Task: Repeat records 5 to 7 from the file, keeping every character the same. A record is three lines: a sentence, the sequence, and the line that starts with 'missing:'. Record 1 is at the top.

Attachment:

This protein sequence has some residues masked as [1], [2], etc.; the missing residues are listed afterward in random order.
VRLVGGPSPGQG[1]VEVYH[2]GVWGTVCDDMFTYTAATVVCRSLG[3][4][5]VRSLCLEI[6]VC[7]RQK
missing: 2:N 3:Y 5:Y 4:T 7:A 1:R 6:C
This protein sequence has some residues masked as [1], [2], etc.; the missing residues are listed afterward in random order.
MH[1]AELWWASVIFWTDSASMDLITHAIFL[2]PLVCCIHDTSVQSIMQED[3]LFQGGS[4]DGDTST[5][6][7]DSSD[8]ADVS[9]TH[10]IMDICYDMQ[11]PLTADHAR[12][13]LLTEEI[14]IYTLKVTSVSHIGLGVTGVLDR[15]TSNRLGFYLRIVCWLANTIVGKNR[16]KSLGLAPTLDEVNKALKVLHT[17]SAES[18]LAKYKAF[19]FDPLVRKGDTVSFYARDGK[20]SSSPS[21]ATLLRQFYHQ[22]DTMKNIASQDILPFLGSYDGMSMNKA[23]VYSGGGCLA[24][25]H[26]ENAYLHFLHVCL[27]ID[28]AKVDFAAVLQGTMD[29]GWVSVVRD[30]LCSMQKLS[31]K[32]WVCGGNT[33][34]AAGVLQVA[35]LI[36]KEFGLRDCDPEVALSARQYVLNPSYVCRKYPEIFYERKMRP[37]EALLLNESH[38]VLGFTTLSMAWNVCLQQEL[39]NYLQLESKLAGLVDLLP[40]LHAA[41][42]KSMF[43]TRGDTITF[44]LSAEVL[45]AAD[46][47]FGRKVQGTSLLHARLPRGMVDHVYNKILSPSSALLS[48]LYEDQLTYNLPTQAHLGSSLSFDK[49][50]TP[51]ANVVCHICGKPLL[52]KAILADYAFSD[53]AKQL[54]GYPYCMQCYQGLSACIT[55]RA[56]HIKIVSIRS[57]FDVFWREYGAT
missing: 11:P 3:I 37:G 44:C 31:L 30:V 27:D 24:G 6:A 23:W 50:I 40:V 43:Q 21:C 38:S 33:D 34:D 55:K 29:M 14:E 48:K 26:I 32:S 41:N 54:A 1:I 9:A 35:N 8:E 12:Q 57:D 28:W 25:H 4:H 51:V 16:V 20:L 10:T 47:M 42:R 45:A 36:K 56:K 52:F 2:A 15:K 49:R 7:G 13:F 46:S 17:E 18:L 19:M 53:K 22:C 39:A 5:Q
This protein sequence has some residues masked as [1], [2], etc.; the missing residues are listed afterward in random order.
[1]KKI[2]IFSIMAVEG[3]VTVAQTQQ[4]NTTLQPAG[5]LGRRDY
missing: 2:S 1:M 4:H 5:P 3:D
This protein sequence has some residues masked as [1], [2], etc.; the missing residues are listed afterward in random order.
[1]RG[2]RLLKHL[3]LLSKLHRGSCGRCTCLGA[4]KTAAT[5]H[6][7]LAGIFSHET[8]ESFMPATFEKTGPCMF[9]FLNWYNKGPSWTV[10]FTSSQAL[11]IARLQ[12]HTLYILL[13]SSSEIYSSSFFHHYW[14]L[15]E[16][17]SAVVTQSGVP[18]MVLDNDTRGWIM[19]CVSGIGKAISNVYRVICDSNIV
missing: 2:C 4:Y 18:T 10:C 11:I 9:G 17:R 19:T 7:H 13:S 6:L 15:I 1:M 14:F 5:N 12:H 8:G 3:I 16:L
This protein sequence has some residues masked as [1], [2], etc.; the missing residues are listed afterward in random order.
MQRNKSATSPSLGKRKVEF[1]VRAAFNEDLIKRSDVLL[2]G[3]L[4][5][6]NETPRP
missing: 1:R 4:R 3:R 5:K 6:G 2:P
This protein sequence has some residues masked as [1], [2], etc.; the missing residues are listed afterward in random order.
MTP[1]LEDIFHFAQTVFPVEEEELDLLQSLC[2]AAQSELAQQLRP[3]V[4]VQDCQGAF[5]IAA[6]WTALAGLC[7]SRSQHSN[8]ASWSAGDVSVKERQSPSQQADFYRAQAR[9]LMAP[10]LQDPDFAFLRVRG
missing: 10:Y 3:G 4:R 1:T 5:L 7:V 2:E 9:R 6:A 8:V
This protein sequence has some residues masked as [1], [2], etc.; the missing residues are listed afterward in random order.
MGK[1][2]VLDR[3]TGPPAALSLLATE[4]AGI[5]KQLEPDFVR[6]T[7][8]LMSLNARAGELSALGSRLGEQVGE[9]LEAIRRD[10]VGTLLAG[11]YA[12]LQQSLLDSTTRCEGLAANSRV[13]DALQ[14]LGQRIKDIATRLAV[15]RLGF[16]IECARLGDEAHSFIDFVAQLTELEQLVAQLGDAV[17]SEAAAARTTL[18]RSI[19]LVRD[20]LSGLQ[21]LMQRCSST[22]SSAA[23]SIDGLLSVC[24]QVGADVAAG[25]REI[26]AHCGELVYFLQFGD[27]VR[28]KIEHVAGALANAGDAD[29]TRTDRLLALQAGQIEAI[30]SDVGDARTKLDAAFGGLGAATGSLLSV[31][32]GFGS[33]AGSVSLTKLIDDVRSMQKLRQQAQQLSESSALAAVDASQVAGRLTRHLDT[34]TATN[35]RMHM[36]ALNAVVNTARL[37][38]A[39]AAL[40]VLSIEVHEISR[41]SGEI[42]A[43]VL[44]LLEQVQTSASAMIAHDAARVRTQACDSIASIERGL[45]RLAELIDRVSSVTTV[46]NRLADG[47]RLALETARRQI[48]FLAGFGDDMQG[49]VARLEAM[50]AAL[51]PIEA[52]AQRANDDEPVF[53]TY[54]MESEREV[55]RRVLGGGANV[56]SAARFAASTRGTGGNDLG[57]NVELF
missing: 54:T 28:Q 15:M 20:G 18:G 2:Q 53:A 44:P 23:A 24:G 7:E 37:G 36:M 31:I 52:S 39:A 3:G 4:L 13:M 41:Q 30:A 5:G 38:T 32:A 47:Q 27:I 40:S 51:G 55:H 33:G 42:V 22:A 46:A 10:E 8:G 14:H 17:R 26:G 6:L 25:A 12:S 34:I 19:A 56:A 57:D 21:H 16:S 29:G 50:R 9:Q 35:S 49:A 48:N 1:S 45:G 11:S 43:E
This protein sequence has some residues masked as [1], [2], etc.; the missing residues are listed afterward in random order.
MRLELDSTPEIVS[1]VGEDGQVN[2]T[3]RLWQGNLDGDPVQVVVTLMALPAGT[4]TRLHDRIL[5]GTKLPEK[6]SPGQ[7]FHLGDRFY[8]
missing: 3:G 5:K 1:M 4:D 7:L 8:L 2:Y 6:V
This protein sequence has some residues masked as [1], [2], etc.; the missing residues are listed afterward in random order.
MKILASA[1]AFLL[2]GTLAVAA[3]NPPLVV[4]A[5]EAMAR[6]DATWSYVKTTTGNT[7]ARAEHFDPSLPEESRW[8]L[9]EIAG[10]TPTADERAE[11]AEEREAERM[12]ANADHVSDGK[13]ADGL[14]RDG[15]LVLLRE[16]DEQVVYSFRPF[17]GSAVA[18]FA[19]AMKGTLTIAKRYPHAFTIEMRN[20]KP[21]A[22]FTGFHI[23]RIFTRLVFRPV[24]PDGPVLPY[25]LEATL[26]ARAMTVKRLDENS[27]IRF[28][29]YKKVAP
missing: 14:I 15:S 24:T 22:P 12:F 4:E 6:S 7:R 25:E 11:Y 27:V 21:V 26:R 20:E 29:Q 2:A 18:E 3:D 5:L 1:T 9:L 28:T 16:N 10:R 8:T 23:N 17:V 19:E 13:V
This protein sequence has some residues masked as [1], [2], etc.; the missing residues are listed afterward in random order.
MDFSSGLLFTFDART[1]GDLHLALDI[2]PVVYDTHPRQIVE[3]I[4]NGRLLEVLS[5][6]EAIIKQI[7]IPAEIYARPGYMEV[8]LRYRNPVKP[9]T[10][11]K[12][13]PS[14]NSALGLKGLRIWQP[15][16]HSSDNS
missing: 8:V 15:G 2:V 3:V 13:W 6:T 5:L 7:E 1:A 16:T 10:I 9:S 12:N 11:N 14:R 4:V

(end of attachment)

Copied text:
This protein sequence has some residues masked as [1], [2], etc.; the missing residues are listed afterward in random order.
MQRNKSATSPSLGKRKVEF[1]VRAAFNEDLIKRSDVLL[2]G[3]L[4][5][6]NETPRP
missing: 1:R 4:R 3:R 5:K 6:G 2:P
This protein sequence has some residues masked as [1], [2], etc.; the missing residues are listed afterward in random order.
MTP[1]LEDIFHFAQTVFPVEEEELDLLQSLC[2]AAQSELAQQLRP[3]V[4]VQDCQGAF[5]IAA[6]WTALAGLC[7]SRSQHSN[8]ASWSAGDVSVKERQSPSQQADFYRAQAR[9]LMAP[10]LQDPDFAFLRVRG
missing: 10:Y 3:G 4:R 1:T 5:L 7:V 2:E 9:R 6:A 8:V
This protein sequence has some residues masked as [1], [2], etc.; the missing residues are listed afterward in random order.
MGK[1][2]VLDR[3]TGPPAALSLLATE[4]AGI[5]KQLEPDFVR[6]T[7][8]LMSLNARAGELSALGSRLGEQVGE[9]LEAIRRD[10]VGTLLAG[11]YA[12]LQQSLLDSTTRCEGLAANSRV[13]DALQ[14]LGQRIKDIATRLAV[15]RLGF[16]IECARLGDEAHSFIDFVAQLTELEQLVAQLGDAV[17]SEAAAARTTL[18]RSI[19]LVRD[20]LSGLQ[21]LMQRCSST[22]SSAA[23]SIDGLLSVC[24]QVGADVAAG[25]REI[26]AHCGELVYFLQFGD[27]VR[28]KIEHVAGALANAGDAD[29]TRTDRLLALQAGQIEAI[30]SDVGDARTKLDAAFGGLGAATGSLLSV[31][32]GFGS[33]AGSVSLTKLIDDVRSMQKLRQQAQQLSESSALAAVDASQVAGRLTRHLDT[34]TATN[35]RMHM[36]ALNAVVNTARL[37][38]A[39]AAL[40]VLSIEVHEISR[41]SGEI[42]A[43]VL[44]LLEQVQTSASAMIAHDAARVRTQACDSIASIERGL[45]RLAELIDRVSSVTTV[46]NRLADG[47]RLALETARRQI[48]FLAGFGDDMQG[49]VARLEAM[50]AAL[51]PIEA[52]AQRANDDEPVF[53]TY[54]MESEREV[55]RRVLGGGANV[56]SAARFAASTRGTGGNDLG[57]NVELF
missing: 54:T 28:Q 15:M 20:G 18:G 2:Q 53:A 44:P 23:A 24:G 7:E 37:G 36:M 31:I 52:S 39:A 3:G 4:L 13:M 41:Q 30:A 5:G 38:T 32:A 47:Q 27:I 40:S 51:G 55:H 33:G 42:V 22:A 46:A 10:E 8:G 14:H 17:R 26:G 6:L 25:A 12:S 34:I 19:A 56:A 57:D 21:H 16:S 29:G 50:R 9:Q 35:S 49:A 48:N 1:S 45:G 11:S 43:E